The Wood-Fired Blog

3,200 Calories a Day

You might have noticed that I bake a of bread — so what do we do with all of it? We don’t have a huge family, I don’t give my bread to neighbors or sell it, and I don’t throw it away after I test a new oven. And I don’t have a crazy high carb diet.

Baking has been a hobby that I have enjoyed for years. I bought a copy of The Bread Baker’s Apprentice in 2001, which really got me hooked on artisan bread. It was Peter’s wonderful book that led me to build my first brick oven, which led to Forno Bravo. Fun. For me, FB was the intersection between two of my hobbies — bread baking and building (I’ve done 10 large home building projects over the past 20 years).

Today I have a new symbiotic intersection. Baking and eating. Leading up to a race, I run about 80 miles a week, so in order to maintain my weight, I need to eat roughly 3,200 calories a day. So eating lots of healthy homemade bread works out really well.

Here are yesterday’s baguettes finishing up in a prototype oven.

Got Wood?

You might be wondering how much wood a wood-fired oven really burns and how efficient a modern pizza oven is with fuel. So today I made a test, and the outcome was really very good. The following photos show just how little wood my Prest prototype oven needs to reach pizza baking temperature and hold enough heat to bake a load of bread.

To get right to it, and the answer is 2 1/2 pieces of wood — though I am sure you could easily do it with just 2 pieces. In the photo above, you can see the three pieces of standard firewood that I picked. In the photo below, you can see those three pieces of wood split into small pieces that work nicely in a pizza oven.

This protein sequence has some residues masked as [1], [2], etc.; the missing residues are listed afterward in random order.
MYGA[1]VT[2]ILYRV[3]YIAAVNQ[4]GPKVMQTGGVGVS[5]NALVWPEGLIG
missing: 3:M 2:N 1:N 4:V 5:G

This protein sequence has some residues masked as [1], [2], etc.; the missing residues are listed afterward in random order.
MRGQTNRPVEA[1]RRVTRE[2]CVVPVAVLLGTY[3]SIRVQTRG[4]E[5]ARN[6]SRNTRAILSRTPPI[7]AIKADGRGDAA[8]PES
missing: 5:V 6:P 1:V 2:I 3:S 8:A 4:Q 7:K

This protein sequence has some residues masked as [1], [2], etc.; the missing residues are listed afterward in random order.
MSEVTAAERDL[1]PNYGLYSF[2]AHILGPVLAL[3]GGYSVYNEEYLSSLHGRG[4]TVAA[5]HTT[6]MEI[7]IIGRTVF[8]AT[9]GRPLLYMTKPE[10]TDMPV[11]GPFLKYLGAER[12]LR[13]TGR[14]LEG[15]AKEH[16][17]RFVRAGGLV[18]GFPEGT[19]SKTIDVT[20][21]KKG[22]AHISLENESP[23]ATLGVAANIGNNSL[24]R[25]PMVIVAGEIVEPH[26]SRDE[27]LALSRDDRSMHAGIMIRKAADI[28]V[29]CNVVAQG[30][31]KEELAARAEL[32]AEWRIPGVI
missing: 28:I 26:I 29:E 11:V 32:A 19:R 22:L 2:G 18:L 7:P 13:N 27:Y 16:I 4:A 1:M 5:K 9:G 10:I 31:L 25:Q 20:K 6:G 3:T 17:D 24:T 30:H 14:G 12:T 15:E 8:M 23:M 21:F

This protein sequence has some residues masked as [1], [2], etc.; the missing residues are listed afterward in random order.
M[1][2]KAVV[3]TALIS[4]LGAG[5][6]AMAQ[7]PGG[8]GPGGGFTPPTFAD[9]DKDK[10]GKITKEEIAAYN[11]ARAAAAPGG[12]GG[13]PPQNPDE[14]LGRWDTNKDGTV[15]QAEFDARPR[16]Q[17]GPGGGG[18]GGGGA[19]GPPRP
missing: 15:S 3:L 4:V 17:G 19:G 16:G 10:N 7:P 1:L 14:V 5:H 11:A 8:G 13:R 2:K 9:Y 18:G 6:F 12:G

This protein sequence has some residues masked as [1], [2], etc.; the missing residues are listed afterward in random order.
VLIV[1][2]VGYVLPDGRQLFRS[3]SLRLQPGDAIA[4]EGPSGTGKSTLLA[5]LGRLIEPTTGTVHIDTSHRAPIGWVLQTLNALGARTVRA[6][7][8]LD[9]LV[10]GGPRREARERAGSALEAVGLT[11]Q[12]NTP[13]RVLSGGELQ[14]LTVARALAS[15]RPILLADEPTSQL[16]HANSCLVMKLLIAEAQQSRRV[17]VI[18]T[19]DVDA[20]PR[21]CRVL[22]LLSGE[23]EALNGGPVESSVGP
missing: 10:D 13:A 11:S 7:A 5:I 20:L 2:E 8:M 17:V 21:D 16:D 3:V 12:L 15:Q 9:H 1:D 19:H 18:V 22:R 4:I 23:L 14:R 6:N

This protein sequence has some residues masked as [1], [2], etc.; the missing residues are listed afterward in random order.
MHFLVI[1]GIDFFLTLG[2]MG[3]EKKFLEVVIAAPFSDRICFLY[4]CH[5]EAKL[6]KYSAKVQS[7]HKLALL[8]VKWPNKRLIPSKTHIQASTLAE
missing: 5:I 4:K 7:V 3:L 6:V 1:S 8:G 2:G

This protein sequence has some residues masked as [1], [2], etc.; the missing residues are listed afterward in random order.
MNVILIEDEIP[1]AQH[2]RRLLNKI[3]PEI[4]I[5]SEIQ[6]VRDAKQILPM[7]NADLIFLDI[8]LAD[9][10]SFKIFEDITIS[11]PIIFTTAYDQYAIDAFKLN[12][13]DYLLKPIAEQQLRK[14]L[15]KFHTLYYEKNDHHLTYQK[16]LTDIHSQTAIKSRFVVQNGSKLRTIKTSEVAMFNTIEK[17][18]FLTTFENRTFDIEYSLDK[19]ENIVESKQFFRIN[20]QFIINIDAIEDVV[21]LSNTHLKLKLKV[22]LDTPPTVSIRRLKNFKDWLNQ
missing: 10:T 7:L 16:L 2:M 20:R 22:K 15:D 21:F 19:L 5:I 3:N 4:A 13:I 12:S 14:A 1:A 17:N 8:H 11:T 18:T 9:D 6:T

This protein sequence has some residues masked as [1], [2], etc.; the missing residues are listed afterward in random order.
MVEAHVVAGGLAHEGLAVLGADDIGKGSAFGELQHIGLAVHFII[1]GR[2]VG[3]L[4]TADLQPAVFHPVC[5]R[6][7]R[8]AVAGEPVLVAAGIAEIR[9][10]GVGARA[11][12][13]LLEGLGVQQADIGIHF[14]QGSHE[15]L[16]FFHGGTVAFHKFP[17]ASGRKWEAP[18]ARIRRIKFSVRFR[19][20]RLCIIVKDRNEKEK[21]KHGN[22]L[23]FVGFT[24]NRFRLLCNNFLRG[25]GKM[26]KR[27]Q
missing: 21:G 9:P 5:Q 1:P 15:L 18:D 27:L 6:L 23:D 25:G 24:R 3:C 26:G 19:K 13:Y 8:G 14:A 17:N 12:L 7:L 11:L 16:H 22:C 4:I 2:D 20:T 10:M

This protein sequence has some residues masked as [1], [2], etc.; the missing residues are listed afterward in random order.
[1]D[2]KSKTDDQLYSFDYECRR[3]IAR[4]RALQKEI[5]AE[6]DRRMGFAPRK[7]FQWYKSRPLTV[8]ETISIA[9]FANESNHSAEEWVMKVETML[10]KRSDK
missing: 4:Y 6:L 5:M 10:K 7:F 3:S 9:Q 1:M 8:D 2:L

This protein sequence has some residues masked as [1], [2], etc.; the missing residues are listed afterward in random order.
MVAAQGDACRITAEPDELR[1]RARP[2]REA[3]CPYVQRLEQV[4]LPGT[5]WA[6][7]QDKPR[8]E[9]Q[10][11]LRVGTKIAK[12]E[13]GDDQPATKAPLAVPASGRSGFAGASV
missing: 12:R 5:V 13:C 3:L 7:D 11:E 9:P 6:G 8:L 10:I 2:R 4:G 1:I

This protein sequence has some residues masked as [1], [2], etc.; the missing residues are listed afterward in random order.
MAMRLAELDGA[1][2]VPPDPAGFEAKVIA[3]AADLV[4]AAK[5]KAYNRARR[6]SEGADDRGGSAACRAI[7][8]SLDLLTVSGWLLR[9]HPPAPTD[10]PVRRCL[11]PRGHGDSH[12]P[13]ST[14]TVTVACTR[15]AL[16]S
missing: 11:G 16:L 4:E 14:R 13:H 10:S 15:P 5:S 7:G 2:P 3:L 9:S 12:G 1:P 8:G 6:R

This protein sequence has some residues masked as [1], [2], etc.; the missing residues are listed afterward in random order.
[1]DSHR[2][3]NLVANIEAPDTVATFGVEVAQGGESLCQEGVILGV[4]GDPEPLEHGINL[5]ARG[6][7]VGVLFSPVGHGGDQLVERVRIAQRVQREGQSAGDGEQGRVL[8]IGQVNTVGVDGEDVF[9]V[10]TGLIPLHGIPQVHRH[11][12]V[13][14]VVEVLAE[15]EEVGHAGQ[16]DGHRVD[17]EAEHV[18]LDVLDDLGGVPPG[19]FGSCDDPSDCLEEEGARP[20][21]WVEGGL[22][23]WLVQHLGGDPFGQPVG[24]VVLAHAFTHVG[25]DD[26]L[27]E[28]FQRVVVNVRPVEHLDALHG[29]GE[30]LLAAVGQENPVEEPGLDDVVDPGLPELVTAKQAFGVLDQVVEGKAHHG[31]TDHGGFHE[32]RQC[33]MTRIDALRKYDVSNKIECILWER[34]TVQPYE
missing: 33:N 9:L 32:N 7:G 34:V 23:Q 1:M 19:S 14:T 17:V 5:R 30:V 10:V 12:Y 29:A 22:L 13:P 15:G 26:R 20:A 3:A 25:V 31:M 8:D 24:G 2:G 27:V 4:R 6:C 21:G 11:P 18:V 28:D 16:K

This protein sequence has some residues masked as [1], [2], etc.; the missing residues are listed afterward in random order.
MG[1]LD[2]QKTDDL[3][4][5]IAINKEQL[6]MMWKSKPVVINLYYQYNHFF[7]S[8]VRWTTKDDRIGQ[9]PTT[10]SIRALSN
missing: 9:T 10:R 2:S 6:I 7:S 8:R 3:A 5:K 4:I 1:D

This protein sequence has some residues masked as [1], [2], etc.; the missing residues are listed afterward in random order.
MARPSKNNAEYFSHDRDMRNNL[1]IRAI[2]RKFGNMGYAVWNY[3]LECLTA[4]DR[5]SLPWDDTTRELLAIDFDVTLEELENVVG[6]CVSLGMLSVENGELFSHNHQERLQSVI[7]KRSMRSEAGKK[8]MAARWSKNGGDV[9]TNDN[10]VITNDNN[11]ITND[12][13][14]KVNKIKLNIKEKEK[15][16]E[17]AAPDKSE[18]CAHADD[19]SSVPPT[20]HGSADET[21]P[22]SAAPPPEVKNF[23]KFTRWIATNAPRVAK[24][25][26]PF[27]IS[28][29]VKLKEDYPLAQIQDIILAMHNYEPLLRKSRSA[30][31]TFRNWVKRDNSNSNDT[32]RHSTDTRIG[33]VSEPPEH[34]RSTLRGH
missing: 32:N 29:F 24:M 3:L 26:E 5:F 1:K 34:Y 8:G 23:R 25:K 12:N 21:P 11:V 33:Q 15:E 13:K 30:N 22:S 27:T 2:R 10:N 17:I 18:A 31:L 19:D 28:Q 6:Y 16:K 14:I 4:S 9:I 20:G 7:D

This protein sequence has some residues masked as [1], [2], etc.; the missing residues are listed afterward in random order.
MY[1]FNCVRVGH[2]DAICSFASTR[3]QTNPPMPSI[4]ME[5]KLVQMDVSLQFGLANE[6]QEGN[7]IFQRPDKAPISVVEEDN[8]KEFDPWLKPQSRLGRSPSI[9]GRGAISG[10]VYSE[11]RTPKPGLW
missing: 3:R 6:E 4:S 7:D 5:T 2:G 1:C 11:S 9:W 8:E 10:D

Then, I stacked the wood with a nice top down fire layout — holding a couple of the larger pieces back to add after the initial fire burned down.

And finally, here is the wood that was left over. The oven quickly reached 800F+ as it burned all of the wood, and it took over 90 minutes for the oven to fall into the 500F’s after I racked out the coals. Plus, it took another couple of hours for the oven to fall from the 500F’s to the 300F’s — which is a great deal of usable heat from just a couple of pieces of wood.

One quick final note. Why is my oven so efficient? Like all of the Forno Bravo ovens, the Presto is very well-insulated. It uses 100% ceramic insulation to provide extremely efficient baking. The heat stays in the oven — it doesn’t leak out through the enclosure walls or stand. My oven also uses high-quailty materials in the dome and floor (I have blogged about this before). So if you have ever baked in an old-fashioned pizza oven or brick oven, I think you will be really surprised by how little wood the Forno Bravo ovens use and how well they retain heat.